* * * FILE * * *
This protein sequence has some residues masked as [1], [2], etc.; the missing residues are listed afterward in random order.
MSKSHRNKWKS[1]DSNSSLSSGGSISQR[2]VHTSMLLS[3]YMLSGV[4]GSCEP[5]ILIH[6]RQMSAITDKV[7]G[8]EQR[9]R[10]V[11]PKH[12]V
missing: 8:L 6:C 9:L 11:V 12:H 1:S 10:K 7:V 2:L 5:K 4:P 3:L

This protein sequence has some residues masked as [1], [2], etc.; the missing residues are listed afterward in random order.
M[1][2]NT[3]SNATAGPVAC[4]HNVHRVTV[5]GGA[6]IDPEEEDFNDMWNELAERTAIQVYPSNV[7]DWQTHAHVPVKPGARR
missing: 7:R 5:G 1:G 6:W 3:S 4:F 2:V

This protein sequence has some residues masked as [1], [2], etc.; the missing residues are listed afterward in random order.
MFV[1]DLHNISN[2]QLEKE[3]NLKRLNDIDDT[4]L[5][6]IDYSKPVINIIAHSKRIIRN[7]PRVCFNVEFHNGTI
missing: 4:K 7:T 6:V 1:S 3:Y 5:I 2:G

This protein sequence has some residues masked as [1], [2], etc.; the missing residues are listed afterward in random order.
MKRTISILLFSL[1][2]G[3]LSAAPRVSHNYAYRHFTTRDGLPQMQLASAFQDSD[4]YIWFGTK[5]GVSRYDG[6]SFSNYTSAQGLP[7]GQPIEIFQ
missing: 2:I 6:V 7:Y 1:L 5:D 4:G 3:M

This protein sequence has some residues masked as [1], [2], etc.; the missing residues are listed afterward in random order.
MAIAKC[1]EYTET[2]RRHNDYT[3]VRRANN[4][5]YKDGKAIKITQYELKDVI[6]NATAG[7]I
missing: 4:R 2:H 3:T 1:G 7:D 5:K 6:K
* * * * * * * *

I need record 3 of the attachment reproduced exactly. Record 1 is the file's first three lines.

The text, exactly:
This protein sequence has some residues masked as [1], [2], etc.; the missing residues are listed afterward in random order.
MFV[1]DLHNISN[2]QLEKE[3]NLKRLNDIDDT[4]L[5][6]IDYSKPVINIIAHSKRIIRN[7]PRVCFNVEFHNGTI
missing: 4:K 7:T 6:V 1:S 3:Y 5:I 2:G